This is a film made by Kodak to advertise their new 16mm film stocks. The first advert is for Kodachrome. Manufactured from 1935-2009, Kodachrome was the first successfully mass-marketed colour film beating out its predecessors such as Dufaycolor and Kodacolor. The film includes intertitles which explain the advantages of the new colour stock, and the titles are intercut with brief picturesque and colourful scenes. The second advert is for its duplicate positive black and white processing.
This is comical film passing comment on the work of film processing companies.
This is a promotional film made by Brook Motors of Huddersfield. In this dramatization, the famous inventor, Michael Faraday, has come back to life and is given a tour of the works, highlighting the production process at the Brook Motor plant.
This film covers the Yorkshire Post's move to the Wellington Street office. Produced by the Yorkshire Post Publicity Department, the film shows the different activities and range of stories across Yorkshire. It also examines the history of the Yorkshire Post and associated newspapers - Intelligencer and Mercury. The new office is under construction, and the viewer is given a tour of the new building including spaces, presses, automatic loadings, and van delivery.
This is an instructional film which demonstrates how to load film though a sound Bell and Howell Projector.
Interview with Peter and Kate Holroyd
Transcription compiled 24/04/2008
This is an informative film about the new Cecil Theatre which was opened on 28th November, 1955. The theatre was built to take the place of the old Cecil which was destroyed by enemy action during the Second World War in May, 1941. The film is told from the perspective on an audience member. It also includes footage of the projectionist at the Cecil theatre showing how films are loaded onto the projectors as well as the “change over” during the interval. May 1941.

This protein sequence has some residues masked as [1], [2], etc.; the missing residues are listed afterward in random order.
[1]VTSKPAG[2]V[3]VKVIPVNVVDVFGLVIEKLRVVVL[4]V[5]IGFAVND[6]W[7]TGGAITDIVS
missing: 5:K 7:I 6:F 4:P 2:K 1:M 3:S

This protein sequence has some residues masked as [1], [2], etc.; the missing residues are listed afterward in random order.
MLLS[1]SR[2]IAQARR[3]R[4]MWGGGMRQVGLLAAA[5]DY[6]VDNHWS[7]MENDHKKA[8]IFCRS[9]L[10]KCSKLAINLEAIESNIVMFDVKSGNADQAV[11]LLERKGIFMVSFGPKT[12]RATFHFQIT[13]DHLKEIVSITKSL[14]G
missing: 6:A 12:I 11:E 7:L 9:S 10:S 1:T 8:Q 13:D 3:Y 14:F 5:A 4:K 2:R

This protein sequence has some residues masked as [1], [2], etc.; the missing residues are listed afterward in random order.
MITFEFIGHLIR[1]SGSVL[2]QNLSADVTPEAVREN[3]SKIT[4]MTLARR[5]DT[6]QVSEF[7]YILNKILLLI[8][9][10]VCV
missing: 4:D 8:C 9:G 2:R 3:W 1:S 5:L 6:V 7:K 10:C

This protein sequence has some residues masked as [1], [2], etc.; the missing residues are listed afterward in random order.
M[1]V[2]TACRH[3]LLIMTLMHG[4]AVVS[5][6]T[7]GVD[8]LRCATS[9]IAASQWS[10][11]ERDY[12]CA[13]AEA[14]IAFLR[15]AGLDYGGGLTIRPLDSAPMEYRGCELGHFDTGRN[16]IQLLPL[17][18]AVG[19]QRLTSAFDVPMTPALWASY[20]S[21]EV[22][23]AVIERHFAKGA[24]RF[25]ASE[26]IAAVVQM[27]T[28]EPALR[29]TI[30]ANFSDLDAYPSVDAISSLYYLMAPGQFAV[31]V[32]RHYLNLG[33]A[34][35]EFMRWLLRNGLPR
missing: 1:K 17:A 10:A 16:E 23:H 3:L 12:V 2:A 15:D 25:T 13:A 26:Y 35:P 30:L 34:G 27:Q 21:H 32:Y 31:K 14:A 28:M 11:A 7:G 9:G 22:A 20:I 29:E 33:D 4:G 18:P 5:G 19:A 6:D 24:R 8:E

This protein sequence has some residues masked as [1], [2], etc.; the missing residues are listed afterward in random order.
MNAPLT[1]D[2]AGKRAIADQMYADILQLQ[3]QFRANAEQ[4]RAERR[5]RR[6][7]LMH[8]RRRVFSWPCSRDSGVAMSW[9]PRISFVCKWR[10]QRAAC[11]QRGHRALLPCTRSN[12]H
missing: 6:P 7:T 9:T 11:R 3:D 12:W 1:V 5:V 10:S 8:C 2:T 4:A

This is a film of an unknown printing press in Sheffield, showing the printing process from start to finish.
This is one of a collection of films made by the Selby Cine Club. This film provides a wonderful overview of the town of Selby as it was in 1965 and is accompanied by an interesting historical commentary. It shows pedestrians and traffic in the town centre, many of the shops, and includes the Toll Bridge, the Monday market, the Reverend John Kent giving a tour of the Abbey, the shipyard, the BOCM Mill, and a Council meeting.
This is a film made by three members of the Mercury Movie Makers – Alan Sidi, Ken Leckenby and Reg White – which explains in detail how they added soundtracks to films using a sophisticated system designed by Alan Sidi. Sidi also provides the commentary to the film. The men give a demonstration showing the audience how to add sound to the film 'On Every Child's Shoulder.’ The film takes place in Sidi’s personal editing room in his house, Val D’or.
This film is part of a collection of mainly family films made by a G.H. Clarke, a family who lived on the outskirts of Horsforth. The film features an electrical shop in Leeds which was owned by Fred Reynolds. It shows customers taking their radios in for repair and includes a whimsical section with two children causing mayhem as they try to help repair the radios.
The film depicts several highlights of the filmmaker’s holidays in 1934. The majority of the film was made in Torquay, but it also features shots recorded in a number of areas near the south coast in Britain.
A comedy produced by Tyne Tees Television and originally transmitted on the 26th January 1968 that follows the adventures of Tony; a young man down on his luck as he tries to make a better life for himself. The film follows him falling in love with a young woman, gets a job in a factory and being lead-astray by two layabouts he meets in a pub. The film ends at La Dolce Vita nightclub where Tony wins roulette as well as the woman’s affections. The film also includes a number of dream sequences where Tony invents water and has a James Bond type adventure.
An overview of the North East Electricity Board's (NEEB) area of operation covering all regions in the North East, with music and commentary. Includes footage of NEEB electricity showrooms at Carliol House in Newcastle and retail activities, NEEB displays at the Yorkshire Show in Harrogate and the Durham County Show, workers leaving Rowntrees factory in York. Industries documented include open cast mining at Ashington and Monkwearmouth Colliery, Swan Hunters ship yard, manufacture of television cathode ray tubes in Sunderland, Patons and Baldwins wool factory in Darlington, and sequences on NEEB working practices.